We use cookies to improve your visit to our website. By continuing to use our website, you’re agreeing to our use of cookies. If you would like to, you can change your cookie settings at any time.

Continue

What can an MBA do for your career in the engineering industry?

At one stage, an engineering career centred solely around technical problem-solving, but now it’s a much more diverse vocation. Contemporary engineers looking to reach top-tier managerial roles need a varied skillset that includes business and leadership expertise alongside technical capabilities.

An MBA programme can be the key to securing the commercial acumen that engineers need to get ahead, something businesses looking to hire engineers also recognise. In 2017, the Graduate Management Admission Council (GMAC) found that 75% of international manufacturing businesses were actively planning to hire MBA graduates over the coming year.

According to The Manufacturer, “the MBA is seen as the degree of choice for engineers who want the possibility of moving into senior management or standing out from other engineers.”

Our own Online MBA has attracted more participants from the engineering industry than any other – 31% of all participants currently work in engineering roles. Here we explore exactly why this dynamic programme is ideal for engineers aiming for the top.

20 percent engineering, 20 percent healthcare, 10 percent finance, 10 percent graduates, and 10 percent manufacturing

The ability to navigate a changing sector

Like virtually every area of business in the digital age, modern industry is moving at a much quicker pace than in previous years. Technological automation and global connectivity have created a sector that demands more of engineers, at an earlier stage in their careers, in the form of well-rounded and directly-applicable business knowledge.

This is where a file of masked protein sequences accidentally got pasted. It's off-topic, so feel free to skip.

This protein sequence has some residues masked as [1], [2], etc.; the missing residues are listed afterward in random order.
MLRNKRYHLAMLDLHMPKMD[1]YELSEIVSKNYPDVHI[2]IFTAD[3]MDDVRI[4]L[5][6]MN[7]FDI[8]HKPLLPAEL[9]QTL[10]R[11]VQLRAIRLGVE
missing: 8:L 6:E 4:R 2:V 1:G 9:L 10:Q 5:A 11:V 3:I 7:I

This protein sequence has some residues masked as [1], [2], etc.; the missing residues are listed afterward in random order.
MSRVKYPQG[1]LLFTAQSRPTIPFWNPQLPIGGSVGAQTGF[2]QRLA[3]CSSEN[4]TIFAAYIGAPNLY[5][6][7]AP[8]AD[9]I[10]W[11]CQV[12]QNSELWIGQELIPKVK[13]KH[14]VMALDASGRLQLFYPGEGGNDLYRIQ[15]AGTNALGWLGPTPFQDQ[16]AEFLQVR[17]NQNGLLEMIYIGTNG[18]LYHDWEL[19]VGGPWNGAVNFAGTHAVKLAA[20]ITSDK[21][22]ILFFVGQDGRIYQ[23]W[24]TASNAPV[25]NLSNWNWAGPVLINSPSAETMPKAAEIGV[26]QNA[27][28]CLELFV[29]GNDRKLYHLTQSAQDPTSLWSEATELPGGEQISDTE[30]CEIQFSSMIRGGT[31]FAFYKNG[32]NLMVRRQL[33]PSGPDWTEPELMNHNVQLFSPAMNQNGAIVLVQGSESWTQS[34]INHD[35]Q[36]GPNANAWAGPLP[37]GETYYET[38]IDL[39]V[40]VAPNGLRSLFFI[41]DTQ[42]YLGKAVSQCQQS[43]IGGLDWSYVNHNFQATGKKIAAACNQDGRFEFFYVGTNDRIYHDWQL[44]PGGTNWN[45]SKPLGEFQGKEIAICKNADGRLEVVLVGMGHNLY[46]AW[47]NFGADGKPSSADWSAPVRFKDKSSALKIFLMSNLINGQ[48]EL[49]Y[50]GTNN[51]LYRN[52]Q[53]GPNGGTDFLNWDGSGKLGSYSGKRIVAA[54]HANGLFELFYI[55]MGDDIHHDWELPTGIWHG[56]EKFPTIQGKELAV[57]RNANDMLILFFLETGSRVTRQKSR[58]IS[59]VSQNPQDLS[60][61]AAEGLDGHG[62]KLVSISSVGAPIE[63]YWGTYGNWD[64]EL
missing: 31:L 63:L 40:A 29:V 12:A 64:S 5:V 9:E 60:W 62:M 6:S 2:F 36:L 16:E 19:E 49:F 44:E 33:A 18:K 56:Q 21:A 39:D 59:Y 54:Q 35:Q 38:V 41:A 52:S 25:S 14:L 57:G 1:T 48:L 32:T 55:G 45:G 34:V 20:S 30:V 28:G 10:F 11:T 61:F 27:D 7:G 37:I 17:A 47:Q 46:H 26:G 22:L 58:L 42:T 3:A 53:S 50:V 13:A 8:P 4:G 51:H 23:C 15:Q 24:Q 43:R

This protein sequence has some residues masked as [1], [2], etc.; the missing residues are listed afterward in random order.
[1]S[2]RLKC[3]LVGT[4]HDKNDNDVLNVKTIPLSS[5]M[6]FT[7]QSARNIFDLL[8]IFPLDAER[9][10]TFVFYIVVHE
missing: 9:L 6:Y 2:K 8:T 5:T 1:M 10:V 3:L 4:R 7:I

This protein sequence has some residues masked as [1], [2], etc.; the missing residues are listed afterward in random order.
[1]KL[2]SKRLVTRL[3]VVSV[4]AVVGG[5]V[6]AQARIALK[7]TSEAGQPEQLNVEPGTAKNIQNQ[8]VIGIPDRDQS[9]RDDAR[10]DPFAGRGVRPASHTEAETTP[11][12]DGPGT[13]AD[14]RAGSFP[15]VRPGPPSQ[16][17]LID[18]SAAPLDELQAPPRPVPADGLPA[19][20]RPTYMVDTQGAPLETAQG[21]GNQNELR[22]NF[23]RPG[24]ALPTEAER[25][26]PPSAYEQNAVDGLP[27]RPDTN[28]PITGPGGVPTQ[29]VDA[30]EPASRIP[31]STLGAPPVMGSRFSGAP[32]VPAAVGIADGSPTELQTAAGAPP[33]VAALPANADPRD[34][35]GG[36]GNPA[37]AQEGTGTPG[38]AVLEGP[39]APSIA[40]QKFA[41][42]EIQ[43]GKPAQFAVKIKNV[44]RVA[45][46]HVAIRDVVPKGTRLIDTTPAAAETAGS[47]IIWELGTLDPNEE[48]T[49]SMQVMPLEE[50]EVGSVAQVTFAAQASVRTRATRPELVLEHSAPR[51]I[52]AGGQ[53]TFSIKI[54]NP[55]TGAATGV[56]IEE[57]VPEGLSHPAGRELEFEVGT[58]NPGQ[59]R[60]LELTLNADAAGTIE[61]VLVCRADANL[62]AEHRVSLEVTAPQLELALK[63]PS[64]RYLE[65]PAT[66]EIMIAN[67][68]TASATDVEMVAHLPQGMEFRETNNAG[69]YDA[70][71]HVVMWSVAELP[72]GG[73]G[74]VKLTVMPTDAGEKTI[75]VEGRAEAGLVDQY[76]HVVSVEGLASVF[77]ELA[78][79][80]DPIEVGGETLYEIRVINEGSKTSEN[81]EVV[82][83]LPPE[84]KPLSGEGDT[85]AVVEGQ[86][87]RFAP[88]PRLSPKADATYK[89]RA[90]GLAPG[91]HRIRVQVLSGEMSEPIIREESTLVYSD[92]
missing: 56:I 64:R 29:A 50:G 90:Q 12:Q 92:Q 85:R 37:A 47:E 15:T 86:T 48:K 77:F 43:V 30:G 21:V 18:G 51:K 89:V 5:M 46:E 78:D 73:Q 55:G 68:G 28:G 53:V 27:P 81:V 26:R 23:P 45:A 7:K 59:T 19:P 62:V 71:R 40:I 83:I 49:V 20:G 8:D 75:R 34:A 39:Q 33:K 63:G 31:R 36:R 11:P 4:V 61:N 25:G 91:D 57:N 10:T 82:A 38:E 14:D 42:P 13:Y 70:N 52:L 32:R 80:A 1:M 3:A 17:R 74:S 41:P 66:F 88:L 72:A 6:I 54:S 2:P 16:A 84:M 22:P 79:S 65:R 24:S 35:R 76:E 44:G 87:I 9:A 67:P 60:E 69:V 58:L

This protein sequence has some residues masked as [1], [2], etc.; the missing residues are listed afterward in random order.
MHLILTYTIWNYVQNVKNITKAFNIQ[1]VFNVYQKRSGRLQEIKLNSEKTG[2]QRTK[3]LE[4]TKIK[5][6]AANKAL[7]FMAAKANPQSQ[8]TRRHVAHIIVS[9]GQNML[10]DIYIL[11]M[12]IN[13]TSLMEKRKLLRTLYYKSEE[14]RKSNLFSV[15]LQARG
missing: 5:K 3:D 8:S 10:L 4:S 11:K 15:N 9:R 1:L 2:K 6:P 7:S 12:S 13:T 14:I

“Due to the pivotal role of technology in increasing the rate of change, it’s natural for scientists and engineers to be well placed to profit from commercial skills and, of course, engineers sit on the boundary of science and commerce anyway, so it makes them one of the most natural recipients of these skills,” agrees David Falzani, president of the Engineers in Business Fellowship (EIBF).

So, what are the specific business skills an MBA can help engineers acquire?

A holistic approach to commercial management

Successful people in business need a solid understanding of every aspect of its running, and engineers are no exception. Core business skills covered by our Online MBA, such as Marketing, Operations and Supply Chain Management, and Strategy, give engineers a broader context for their work, allowing them to see how engineering solutions fit into and contribute to organisation-wide performance. No sphere of business activity can afford to act as a silo, and while specialisation is crucial in engineering, no senior manager can excel without an awareness of what makes commercial sense.